The Gentleman's Magazine, Volume 62, Part 1

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F. Jefferies, 1792 - Early English newspapers
The "Gentleman's magazine" section is a digest of selections from the weekly press; the "(Trader's) monthly intelligencer" section consists of news (foreign and domestic), vital statistics, a register of the month's new publications, and a calendar of forthcoming trade fairs.
 

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Page 192 - His talents of every kind, powerful from nature, and not meanly cultivated by letters, his social virtues in all the relations, and all the habitudes of life, rendered him the centre of a very great and unparalleled variety of agreeable societies, which will be dissipated by his death. He had too much merit not to excite some jealousy, too much innocence to provoke any enmity.
Page 21 - And now, could the author flatter himself that any one would take half the pleasure in reading the following exposition which he hath taken in writing it, he would not fear the loss of his labour. The employment detached him from the bustle and hurry of life, the din of politics, and the noise of folly; vanity and vexation flew away for a season, care and disquietude came not near his dwelling.
Page 83 - The completion of the census of the inhabitants, for which provision was made by law, has been duly notified (excepting in one instance, in which the return has been informal, and another, in which it has been omitted or miscarried) ; and the returns of the officers who were charged with this duty, which will be laid before you, will give you the pleasing assurance, that the present population of the United States borders on four millions of persons.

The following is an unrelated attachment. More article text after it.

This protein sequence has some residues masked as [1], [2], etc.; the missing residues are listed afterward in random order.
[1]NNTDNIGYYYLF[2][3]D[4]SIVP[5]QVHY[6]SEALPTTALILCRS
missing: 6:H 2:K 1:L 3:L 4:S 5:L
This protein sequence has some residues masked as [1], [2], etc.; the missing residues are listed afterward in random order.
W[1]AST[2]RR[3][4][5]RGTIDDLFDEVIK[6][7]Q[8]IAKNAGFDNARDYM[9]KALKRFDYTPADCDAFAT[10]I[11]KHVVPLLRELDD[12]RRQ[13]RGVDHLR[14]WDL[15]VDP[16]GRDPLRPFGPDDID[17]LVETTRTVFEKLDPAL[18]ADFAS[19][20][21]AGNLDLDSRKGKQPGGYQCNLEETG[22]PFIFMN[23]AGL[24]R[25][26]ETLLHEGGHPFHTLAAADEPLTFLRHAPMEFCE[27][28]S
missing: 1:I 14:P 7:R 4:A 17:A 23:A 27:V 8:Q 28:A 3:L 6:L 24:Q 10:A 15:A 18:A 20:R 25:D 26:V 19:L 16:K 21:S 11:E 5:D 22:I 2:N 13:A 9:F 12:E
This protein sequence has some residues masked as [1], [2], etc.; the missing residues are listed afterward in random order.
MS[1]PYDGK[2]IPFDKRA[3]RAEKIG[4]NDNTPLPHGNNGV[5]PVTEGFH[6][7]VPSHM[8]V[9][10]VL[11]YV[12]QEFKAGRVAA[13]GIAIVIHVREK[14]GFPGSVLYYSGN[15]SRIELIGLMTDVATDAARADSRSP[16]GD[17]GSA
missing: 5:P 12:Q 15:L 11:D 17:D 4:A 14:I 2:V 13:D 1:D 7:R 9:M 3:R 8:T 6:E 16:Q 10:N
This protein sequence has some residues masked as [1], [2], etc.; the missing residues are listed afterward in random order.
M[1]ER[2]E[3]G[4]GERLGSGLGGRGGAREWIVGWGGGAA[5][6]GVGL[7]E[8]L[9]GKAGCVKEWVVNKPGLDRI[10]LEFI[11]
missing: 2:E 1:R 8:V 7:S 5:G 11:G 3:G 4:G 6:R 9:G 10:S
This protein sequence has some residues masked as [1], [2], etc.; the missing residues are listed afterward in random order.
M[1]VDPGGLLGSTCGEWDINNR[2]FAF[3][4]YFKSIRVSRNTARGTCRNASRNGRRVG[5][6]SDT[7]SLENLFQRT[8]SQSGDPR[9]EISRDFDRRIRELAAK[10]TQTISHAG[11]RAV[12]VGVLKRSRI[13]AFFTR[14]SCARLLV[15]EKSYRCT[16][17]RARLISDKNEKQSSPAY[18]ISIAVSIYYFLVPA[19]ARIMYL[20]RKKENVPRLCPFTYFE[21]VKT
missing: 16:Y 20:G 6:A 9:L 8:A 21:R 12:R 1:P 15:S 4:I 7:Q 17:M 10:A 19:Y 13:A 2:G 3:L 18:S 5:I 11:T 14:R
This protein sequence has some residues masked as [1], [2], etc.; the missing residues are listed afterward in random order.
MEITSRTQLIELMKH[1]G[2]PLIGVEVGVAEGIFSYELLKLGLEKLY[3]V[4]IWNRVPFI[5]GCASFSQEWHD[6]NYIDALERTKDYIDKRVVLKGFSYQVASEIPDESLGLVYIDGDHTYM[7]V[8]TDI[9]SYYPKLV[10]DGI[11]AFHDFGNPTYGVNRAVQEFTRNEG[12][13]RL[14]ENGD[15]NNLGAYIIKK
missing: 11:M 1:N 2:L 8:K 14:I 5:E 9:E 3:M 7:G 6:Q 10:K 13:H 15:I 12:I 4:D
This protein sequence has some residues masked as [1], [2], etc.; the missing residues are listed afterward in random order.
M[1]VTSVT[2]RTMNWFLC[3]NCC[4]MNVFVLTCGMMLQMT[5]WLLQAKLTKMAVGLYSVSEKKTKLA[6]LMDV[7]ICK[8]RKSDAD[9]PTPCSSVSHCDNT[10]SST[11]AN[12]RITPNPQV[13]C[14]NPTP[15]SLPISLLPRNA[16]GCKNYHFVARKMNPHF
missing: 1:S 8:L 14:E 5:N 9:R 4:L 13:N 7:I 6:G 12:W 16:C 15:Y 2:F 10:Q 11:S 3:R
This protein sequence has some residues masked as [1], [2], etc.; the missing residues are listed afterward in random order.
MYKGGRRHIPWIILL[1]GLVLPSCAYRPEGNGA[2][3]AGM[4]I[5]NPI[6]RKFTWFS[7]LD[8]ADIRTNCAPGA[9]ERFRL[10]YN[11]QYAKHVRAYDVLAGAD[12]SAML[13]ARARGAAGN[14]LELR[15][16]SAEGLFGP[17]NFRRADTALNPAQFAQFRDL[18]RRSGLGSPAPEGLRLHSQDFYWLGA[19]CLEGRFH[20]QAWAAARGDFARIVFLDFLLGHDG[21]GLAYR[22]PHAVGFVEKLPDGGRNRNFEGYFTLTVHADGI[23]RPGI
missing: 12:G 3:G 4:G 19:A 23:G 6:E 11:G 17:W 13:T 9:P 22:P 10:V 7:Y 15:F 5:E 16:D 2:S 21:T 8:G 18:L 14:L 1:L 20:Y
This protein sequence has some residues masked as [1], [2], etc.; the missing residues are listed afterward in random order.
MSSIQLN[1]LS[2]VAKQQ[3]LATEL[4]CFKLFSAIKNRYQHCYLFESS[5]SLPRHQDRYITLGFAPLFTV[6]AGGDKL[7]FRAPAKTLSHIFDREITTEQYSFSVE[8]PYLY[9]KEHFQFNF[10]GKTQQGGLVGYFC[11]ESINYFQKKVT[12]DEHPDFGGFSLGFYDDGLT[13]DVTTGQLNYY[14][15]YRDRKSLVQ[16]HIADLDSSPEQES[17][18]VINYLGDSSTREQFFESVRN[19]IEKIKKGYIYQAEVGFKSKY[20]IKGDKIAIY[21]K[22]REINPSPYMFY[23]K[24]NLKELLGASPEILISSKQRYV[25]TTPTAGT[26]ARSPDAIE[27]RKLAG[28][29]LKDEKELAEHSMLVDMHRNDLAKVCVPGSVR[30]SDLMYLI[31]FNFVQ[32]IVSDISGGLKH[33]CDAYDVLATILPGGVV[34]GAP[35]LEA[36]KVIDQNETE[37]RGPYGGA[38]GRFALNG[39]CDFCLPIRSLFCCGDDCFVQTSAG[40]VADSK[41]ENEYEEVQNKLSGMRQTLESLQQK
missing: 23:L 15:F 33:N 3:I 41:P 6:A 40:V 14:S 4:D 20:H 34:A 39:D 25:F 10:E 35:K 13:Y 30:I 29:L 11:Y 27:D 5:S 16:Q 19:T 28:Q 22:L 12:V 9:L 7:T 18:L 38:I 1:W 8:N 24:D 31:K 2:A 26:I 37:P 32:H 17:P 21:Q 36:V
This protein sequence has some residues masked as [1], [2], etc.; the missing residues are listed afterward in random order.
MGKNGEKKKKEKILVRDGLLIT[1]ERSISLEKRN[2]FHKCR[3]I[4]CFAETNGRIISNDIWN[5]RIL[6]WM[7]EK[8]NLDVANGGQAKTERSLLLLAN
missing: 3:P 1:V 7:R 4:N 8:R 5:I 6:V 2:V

Page 21 - Indited under the influence of Him, to whom all hearts are known, and all events foreknown, they suit mankind in all situations, grateful as the manna which descended from above, and conformed itself to every palate.
Page 200 - So shall the fairest face appear, When youth and years are flown : Such is the robe that kings must wear, When death has reft their crown.
Page 139 - I derive from the happy event of the marriage winch has been celebrated between my fon the duke of York, and the eldeft daughter of my good brother and ally the king of Pruffia : and I am perfuacicd that I may expert your chrarful concurrence in enabling me to make a fuitable provifion for their eftablifhment.
Page 21 - He arose, fresh as the morning, to his task : the silence of the night invited him to pursue it ; and he can truly say, that food and rest were not preferred before it. Every...
Page 42 - While our object is, to support and establish what the poet wrote, to illustrate his phraseology by comparing it with that of his contemporaries, and to explain his fugitive allusions to customs long since disused and forgotten, while this object is kept steadily in view, if even every line of his plays were accompanied with a comment, every intelligent reader would be indebted to the industry of him who produced it.
Page 119 - Christ, thus dying for us, and the innumerable benefits which, by his precious blood-shedding, he hath obtained to us, he hath instituted and ordained holy mysteries as pledges of his love, and for a continual remembrance of his death, to our great and endless comfort.
Page 42 - When our poet's entire library shall have been discovered, and the fables of all his plays traced to their original source, when every temporary allusion shall have been pointed out, and every obscurity elucidated, then, and not till then, let the accumulation of notes be complained of.

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